Measurement station Roeleveense Plas at Nootdorp (1953 – 1961)
During the development of sonar transducers, the measurement station in the Waalhaven, Rotterdam no longer met the requirements in the early 50’s:
- the water was not deep enough on the spot,
- the background noise was too high due to the proximity of ship traffic and ports, and
- the distance between the laboratory in The Hague and the port in Rotterdam was impractically large.
In 1953, a new raft was constructed in the Roeleveense Plas using the pontoons from the earlier sonar measurement facilities in the Rotterdam Waalhaven. The Roeleveense Plas is a triangular artificial freshwater lake with sides of 300 and 400 metres located near Nootdorp next to the highway A12.
The pontoons originally were the doors which protected the German Schnellboot bunker in the Waalhaven during the Second World war. The compartmentalised pontoons were made of half inch steel plate and sized approximately (lbh) 4 x 3 x 2 metres. There was therefore headroom in the pontoon. Both pontoons were connected to each other with a gap of one meter in between. A hoisting device was installed. On each pontoon there was a hut: on one pontoon a hut for taking measurements and on the other a hut with a diesel engine and dynamo for the power supply.
The raft was stationed with four anchors near the narrow part of the lake above the deepest point (-18.5 m). For measurements, the employees had to row with a rowing boat from a jetty to the raft. This was a bit easier than in the Waalhaven with the high quay of the old Schnellbooten bunker.
The turning mechanism for the hydrophones and transducers under test originally came from the Hr.Ms. Paets Van Troostwijk. The mechanism could be tilted in a way that the bottom side came above water to ease the mounting of a hydrophone or transducer. This mechanism is still in use in the laboratory’s underwater acoustic basin.
A new raft
The quiet environment and the large depth (18.5 metres) benefited the quality of measurements, especially for frequencies below 500 Hz. This raft was also made suitable for measurements on sonar domes (a “dome” is a streamlined envelope of the transducer that serves to reduce the noise of the water flow). Although this measuring station initially met all the requirements, after a number of years it turned out that a replacement was needed.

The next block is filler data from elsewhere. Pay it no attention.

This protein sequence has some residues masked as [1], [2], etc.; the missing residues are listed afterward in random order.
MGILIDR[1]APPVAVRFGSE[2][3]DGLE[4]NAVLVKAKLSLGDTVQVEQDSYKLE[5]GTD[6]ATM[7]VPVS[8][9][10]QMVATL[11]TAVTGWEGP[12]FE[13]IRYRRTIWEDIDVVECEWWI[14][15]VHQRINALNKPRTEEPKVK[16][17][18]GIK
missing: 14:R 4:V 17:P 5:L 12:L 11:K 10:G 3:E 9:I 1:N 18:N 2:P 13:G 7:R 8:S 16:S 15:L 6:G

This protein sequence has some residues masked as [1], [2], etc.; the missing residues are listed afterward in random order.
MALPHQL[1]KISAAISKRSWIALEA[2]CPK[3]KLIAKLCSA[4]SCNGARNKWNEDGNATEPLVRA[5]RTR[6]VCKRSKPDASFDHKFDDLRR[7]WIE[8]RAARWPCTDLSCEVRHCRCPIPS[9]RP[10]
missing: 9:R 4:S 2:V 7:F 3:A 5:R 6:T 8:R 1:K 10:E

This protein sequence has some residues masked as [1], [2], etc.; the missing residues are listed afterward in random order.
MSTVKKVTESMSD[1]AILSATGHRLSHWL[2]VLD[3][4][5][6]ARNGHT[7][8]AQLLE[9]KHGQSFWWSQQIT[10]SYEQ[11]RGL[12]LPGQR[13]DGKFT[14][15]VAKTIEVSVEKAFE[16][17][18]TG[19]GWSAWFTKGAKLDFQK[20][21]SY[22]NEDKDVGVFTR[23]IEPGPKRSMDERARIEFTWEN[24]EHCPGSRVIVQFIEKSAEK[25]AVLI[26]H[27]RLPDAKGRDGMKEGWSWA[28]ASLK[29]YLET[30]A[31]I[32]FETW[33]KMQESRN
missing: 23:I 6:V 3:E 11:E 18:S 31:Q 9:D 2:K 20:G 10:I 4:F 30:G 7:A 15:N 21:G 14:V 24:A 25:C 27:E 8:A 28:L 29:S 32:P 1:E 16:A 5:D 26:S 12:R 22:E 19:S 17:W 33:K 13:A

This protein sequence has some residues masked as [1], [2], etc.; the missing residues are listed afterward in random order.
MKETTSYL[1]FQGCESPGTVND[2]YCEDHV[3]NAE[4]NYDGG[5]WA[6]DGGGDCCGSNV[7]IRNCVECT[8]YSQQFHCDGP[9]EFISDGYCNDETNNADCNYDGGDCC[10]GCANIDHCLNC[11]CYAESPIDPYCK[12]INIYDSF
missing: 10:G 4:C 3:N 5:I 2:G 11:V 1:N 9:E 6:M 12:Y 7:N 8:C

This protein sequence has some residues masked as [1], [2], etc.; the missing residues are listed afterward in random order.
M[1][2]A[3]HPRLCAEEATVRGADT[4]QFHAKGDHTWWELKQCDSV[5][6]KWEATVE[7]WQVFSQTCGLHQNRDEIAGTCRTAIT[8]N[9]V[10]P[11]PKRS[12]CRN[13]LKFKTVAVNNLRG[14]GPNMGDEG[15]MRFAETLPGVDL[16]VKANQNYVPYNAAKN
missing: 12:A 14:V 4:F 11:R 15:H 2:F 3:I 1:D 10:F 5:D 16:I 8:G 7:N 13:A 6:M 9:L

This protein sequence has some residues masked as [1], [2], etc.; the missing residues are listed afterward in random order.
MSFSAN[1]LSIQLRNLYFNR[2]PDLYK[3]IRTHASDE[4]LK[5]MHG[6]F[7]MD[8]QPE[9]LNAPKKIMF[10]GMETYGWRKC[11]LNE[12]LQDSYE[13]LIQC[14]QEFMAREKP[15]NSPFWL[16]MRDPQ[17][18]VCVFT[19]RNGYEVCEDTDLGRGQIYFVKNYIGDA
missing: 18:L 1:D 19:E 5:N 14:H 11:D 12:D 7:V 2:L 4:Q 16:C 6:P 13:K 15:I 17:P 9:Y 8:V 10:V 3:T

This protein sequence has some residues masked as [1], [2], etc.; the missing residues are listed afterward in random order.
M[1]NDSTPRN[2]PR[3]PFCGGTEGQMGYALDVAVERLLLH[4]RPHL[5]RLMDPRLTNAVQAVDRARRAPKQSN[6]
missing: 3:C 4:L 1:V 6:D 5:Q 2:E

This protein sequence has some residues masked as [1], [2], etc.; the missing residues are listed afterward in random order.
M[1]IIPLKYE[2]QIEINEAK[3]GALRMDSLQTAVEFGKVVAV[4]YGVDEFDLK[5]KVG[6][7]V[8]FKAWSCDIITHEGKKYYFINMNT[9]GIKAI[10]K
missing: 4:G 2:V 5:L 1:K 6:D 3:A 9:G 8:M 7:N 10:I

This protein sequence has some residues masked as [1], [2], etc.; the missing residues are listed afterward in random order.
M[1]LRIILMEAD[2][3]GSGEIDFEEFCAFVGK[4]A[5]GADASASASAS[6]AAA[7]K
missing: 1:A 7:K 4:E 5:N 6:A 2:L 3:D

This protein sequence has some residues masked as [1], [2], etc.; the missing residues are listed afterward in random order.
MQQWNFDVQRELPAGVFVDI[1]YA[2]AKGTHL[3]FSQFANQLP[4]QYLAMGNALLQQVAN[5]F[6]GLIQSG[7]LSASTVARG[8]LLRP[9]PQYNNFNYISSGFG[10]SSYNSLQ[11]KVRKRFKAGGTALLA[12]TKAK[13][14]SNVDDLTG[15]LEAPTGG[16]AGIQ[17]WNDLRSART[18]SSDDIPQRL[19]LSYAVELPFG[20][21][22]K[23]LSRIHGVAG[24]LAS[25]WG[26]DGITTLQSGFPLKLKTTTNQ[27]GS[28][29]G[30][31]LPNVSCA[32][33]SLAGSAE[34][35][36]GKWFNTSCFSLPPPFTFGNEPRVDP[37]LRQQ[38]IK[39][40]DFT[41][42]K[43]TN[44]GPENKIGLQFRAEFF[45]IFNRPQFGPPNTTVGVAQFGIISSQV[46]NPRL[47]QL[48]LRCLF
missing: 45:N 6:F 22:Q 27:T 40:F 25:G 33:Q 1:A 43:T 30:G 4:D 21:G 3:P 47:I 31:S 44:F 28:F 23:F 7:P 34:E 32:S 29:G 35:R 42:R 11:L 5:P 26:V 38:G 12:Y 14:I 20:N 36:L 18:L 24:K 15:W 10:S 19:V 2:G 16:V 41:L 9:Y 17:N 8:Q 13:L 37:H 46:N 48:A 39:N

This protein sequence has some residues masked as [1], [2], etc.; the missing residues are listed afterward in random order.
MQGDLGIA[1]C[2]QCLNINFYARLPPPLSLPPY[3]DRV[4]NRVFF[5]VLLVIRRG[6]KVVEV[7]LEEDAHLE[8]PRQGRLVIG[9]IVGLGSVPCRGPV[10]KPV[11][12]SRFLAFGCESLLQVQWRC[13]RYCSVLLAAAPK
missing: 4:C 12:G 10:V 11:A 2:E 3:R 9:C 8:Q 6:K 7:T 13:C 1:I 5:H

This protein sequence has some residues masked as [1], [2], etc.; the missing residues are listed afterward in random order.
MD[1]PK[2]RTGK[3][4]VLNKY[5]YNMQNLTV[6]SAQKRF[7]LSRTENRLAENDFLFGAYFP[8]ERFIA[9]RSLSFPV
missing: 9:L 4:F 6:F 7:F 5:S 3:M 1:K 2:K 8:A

The development of the sonar technique led from the searchlight sonar with a single beam to the panoramic sonar with a combination of a number of fixed beams in a single transducer as described above. The second element in development was the use of lower frequencies. Both factors combined resulted in transducers and domes becoming considerably larger and heavier. Transporting it to the raft could therefore no longer be done per rowing boat as before.
Around 1960 it was decided to construct a larger raft (6 x 14 metres) with a fixed fifty meters long pontoon bridge connected to the bank. The new setup was designed to be able to test objects with maximum dimensions of 2 x 2 x 4 metres and a weight of 5 tonnes. To this end, a rail system was installed on the bridge and the bank. The bottom of the pontoon had a 2 x 4 metre hole. A 13-metre high lifting column above the hole could lift objects up to 1.80 m high from the trolley and could lower them up to 6 meters below the water surface. This raft was put into use in 1961.
TNO has used these facilities for experiments until the mid-1990s.
The old, Second World War-based pontoon raft was transferred to the Navy Electronic and Optical Company (MEOB), which used the raft for a number of years at the side of the lake. The raft was connected to the lake shore with a bridge. The pontoons were later re-used as a base for a house at the other side of the lake.